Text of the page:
No answers yet on mystery pneumonia
ATLANTA, Georgia (CNN) -- A particularly virulent form of pneumonia had scientists and doctors scrambling Sunday for more information to share with a fearful public that already has been told to consider postponing visits to several locations where the disease has been reported.
Looking to stem any groundswell of panic, Centers for Disease Control and Prevention Director Dr. Julie Gerberding noted that "a lot of illnesses" spread at this time of the year.
"We don't even know [if] it's a virus," she told CNN. "It is flu season. We may be confusing this particular illness with garden-variety flu in some cases."
"This particular illness" is the newly named Severe Acute Respiratory Syndrome, or SARS, an atypical pneumonia that was first recognized last November in China's Guangdong province.
An outbreak of the illness there killed five of the 350 people infected before ending in mid-February, World Health Organization spokesman Dick Thompson said.
Over the past week, more than 150 new or suspected cases of the pneumonia have been reported around the world, the WHO said. Nine of those people have died.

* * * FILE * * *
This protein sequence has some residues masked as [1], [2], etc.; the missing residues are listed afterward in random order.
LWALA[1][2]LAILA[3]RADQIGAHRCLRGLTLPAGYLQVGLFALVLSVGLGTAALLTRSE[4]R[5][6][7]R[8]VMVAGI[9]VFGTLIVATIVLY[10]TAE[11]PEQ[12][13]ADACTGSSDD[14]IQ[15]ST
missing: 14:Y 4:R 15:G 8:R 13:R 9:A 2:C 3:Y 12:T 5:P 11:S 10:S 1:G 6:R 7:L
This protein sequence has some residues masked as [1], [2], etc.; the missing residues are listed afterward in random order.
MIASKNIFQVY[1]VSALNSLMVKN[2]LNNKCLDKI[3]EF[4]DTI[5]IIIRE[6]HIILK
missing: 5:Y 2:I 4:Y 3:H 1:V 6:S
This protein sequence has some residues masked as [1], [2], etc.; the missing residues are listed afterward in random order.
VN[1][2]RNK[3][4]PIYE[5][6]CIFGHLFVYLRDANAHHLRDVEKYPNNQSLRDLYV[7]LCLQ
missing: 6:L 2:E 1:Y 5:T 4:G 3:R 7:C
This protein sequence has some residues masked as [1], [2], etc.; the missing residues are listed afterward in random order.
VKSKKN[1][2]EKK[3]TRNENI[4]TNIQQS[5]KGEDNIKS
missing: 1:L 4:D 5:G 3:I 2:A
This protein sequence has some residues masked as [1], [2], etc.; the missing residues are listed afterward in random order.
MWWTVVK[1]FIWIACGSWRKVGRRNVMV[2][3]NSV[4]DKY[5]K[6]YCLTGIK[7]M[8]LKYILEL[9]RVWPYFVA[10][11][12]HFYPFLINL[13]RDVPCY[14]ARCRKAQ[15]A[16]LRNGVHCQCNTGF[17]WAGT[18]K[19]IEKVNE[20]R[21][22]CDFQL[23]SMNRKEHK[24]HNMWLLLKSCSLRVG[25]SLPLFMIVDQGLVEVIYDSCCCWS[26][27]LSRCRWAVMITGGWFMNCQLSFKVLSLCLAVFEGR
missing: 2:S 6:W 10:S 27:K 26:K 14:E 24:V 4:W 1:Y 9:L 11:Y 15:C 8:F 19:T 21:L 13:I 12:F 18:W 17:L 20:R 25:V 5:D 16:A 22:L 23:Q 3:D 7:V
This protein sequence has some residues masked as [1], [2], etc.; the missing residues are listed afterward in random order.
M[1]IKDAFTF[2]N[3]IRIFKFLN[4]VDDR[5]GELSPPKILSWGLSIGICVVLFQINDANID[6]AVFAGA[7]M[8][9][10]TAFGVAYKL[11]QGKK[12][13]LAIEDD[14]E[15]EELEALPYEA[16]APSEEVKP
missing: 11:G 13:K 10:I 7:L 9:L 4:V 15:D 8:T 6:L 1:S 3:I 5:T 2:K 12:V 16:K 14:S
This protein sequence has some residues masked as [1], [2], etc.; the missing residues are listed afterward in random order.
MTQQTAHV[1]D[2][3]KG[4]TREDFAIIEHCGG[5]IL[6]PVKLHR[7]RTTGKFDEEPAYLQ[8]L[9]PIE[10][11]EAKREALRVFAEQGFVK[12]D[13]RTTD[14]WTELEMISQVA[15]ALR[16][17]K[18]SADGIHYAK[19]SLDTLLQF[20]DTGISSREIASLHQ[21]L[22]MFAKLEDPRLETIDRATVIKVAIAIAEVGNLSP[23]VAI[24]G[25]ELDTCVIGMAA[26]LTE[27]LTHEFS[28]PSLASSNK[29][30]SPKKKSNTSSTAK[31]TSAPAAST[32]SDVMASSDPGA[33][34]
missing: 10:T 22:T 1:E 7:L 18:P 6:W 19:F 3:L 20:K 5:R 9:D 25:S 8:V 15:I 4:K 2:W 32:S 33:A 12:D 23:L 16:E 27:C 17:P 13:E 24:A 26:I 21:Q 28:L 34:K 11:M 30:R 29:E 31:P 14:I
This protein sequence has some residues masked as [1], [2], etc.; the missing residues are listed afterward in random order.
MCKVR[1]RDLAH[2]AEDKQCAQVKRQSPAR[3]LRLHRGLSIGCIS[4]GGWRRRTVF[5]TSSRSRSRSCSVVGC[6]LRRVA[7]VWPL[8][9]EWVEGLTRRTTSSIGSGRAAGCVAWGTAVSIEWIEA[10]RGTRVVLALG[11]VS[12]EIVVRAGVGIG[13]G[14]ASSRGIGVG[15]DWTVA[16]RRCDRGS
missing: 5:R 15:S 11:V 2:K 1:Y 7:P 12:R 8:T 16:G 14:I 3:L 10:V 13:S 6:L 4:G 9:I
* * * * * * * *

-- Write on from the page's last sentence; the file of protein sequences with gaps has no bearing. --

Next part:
Other cases have been identified in Canada, Hong Kong, Indonesia, the Philippines, Singapore, Thailand and Vietnam -- including one case of a Singapore doctor who began exhibiting symptoms as he flew from a medical conference in New York back to his home in Singapore.
The doctor, who had recently treated two SARS patients in Singapore, and his two traveling companions were placed in medical isolation Saturday in Frankfurt, Germany.
The New York City Health Department said the doctor attended the conference for only "a few hours" and had "minimal contact with others" during his two days in the city.
The physician is in stable condition with a respiratory illness, the health department said.
Another person, who traveled from the state of Georgia to Canada, appears to have been stricken with the illness, Gerberding said.
Health authorities in New York and Georgia are attempting to trace the travelers' contacts while they were in the United States, she said.
WHO said the outbreak of the disease constituted "a worldwide threat," but did not recommend travel restrictions.
The CDC, however, urged people to consider alternate to any plans to travel to the affected areas.
Asked whether the outbreak could have been caused by terrorism, Gerberding said, "We have to keep an open mind."
A spokesman for the Transportation Security Administration, which oversees security on airlines, said, "All information at present indicates this is a public health issue unrelated to any act of terrorism."
Gerberding said the CDC was taking no risks with the disease, handing out cards explaining the symptoms and what to do to people returning from cruises or trips to the areas where the disease has been identified.